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Funding Supports Species of Greatest Conservation Need

Audubon, PA (June 26, 2018)

On behalf of the Kittatinny Coalition, Audubon Pennsylvania has awarded two grants to help support Species of Greatest Conservation Need (SGCN) identified in the Pennsylvania Wildlife Action Plan. With this funding, Millersville University will monitor bat species and Hawk Mountain Sanctuary will expand their Broad-winged Hawk research along the Kittatinny Ridge.

Dr. Aaron Haines at Millersville University will lead a collaborative effort with Bat Conservation & Management, Inc. to monitor, using remote devices, all SGCN bat species, including big brown, tricolored, northern long-eared (U.S. threatened), eastern small-footed (PA threatened), Indiana (U.S. and PA endangered), little brown and silver-haired, at the Lehigh Gap Nature Center and several state parks. A permanent publicly accessible remote acoustic bat kiosk will be established at Hawk Mountain Sanctuary, located on the Kittatinny Ridge. Ten years ago, the little brown bat, tricolored bat (formerly known as the eastern pipistrelle), and northern long-eared bat populations were common and widespread in Pennsylvania, and the federally endangered Indiana bat populations were increasing in Pennsylvania. In the last decade, populations of these bat species have declined dramatically due to white-nose syndrome, a fungal disease, causing regional extinctions of local populations. This project will help identify remaining populations and inform efforts to conserve healthy habitat for bats to roost, hibernate, forage for insects and access healthy freshwater.

Dr. Laurie Goodrich at Hawk Mountain Sanctuary will use the grant to continue studying Broad-winged Hawk nesting and migration, habitat use, and connectivity throughout the life cycle for both males and females. The Broad-winged Hawk is the most abundant migrating raptor on the Kittatinny Ridge and a Species of Greatest Conservation Need. Understanding their habitat needs can inform future conservation planning. Hawk Mountain Sanctuary previously placed tags on six ridge-nesting female broadwings and followed them to wintering areas in South America measuring habitat use during all seasons. To-date no males have been tagged and male behavior and habitat use could differ. With this grant funding, Hawk Mountain Sanctuary will trap nesting male Broad-winged Hawks and compare movement and habitat to females to provide a comprehensive understanding of this iconic species.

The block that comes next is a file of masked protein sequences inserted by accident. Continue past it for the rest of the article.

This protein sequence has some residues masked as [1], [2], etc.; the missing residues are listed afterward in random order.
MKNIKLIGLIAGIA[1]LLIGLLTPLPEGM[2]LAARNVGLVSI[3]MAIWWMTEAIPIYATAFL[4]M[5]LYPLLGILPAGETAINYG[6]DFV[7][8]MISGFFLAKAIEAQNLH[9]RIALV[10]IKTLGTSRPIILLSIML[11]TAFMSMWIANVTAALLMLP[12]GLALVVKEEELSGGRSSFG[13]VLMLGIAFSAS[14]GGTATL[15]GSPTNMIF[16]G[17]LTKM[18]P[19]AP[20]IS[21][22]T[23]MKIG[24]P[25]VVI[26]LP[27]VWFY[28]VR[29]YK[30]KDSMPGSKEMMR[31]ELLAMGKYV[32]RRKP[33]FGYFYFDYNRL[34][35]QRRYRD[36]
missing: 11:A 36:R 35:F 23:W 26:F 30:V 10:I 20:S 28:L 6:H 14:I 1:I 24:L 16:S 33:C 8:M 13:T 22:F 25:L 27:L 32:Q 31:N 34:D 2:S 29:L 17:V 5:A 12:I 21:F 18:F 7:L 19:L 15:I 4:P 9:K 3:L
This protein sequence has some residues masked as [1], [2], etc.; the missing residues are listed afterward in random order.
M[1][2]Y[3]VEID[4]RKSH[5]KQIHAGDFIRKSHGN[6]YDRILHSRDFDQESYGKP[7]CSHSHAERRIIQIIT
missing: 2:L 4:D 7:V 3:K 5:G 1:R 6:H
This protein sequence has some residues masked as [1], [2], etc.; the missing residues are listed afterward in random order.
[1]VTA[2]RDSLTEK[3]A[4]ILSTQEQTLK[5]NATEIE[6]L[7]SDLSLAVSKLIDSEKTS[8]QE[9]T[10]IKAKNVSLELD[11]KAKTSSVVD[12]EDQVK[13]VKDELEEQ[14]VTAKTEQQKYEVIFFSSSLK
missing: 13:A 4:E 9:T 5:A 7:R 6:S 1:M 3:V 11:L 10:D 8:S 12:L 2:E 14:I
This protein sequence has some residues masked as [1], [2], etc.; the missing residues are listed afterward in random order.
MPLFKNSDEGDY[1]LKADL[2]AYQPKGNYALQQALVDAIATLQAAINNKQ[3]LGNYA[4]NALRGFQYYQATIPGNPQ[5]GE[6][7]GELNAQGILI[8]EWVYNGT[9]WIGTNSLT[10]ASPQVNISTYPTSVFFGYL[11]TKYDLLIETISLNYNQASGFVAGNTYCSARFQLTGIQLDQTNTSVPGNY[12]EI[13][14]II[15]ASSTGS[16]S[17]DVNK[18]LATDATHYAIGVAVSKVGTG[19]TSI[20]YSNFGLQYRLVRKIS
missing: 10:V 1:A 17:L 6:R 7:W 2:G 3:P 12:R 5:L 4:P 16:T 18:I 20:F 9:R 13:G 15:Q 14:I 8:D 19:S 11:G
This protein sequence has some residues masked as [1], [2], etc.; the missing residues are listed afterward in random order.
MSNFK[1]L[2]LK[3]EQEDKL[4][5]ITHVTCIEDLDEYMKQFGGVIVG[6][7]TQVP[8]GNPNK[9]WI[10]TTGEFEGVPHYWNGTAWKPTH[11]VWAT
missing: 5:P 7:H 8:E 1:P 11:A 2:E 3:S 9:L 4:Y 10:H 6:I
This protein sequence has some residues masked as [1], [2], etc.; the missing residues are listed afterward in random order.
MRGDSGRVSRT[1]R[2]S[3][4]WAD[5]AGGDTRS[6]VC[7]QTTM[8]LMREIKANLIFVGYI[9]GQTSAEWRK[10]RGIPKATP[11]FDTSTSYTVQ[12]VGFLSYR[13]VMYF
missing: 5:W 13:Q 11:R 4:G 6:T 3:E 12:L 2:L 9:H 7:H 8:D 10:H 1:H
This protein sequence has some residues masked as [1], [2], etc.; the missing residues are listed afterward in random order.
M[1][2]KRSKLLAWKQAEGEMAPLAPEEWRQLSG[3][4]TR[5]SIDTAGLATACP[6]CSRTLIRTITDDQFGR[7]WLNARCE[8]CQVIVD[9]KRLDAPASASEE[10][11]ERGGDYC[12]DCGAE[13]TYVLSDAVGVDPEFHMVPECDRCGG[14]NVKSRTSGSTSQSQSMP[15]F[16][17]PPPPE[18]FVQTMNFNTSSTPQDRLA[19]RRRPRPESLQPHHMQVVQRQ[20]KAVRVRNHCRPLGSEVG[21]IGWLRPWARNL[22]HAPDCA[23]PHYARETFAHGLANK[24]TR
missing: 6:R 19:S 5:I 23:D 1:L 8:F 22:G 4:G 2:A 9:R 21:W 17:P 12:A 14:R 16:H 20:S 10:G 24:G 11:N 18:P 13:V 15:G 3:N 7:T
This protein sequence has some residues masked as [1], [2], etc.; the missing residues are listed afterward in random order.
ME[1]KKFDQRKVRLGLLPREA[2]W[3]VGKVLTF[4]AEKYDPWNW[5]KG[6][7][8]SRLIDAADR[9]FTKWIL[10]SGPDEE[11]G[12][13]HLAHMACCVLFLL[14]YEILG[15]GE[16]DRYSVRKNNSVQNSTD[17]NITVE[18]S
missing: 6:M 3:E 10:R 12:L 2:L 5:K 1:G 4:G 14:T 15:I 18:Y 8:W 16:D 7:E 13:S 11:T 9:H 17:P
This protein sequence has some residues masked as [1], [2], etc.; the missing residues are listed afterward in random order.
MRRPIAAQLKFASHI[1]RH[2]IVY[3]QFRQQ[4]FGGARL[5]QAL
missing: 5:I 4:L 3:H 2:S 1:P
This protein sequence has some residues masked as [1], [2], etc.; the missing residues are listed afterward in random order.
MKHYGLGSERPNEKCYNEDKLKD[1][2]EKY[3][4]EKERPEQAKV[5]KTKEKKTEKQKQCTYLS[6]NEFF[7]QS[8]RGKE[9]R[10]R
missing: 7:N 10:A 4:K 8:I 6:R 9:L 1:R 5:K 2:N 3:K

“We are very excited about these projects and collaboration between Millersville University, Hawk Mountain Sanctuary, the Lehigh Gap Nature Center, the Pennsylvania Department of Conservation and Natural Resources, the Pennsylvania Game Commission, Audubon Pennsylvania and other Kittatinny Coalition partners,” noted Jeanne Ortiz, Landscape Conservation Program Manager at Audubon Pennsylvania. “The results will help build our understanding of wildlife on the Ridge and the critical habitat that they rely on, ultimately informing our collective conservation efforts.”

About the Kittatinny Coalition

The Kittatinny Coalition is an alliance of organizations, agencies, and academic institutions working with municipal officials and private landowners to conserve the natural, scenic, cultural, and aesthetic resources of the Kittatinny Ridge and Corridor. The Coalition identifies and helps protect priority places, promotes collaborative science-based research along the Corridor to inform management practices and conservation recommendations, fosters effective local stewardship, promotes the sustainable use of natural resources, and increases public awareness and appreciation of the importance of the Kittatinny Ridge and Corridor.

About Audubon

The National Audubon Society protects birds and the places they need, today and tomorrow, throughout the Americas using science, advocacy, education and on-the-ground conservation. Audubon's state programs, nature centers, chapters and partners have an unparalleled wingspan that reaches millions of people each year to inform, inspire and unite diverse communities in conservation action. Since 1905, Audubon's vision has been a world in which people and wildlife thrive. Audubon is a nonprofit conservation organization. Learn more how to help at www.audubon.org and follow us on Twitter and Instagram at @audubonsociety.

Media Contact: Carrie Barron cbarron@audubon.org 

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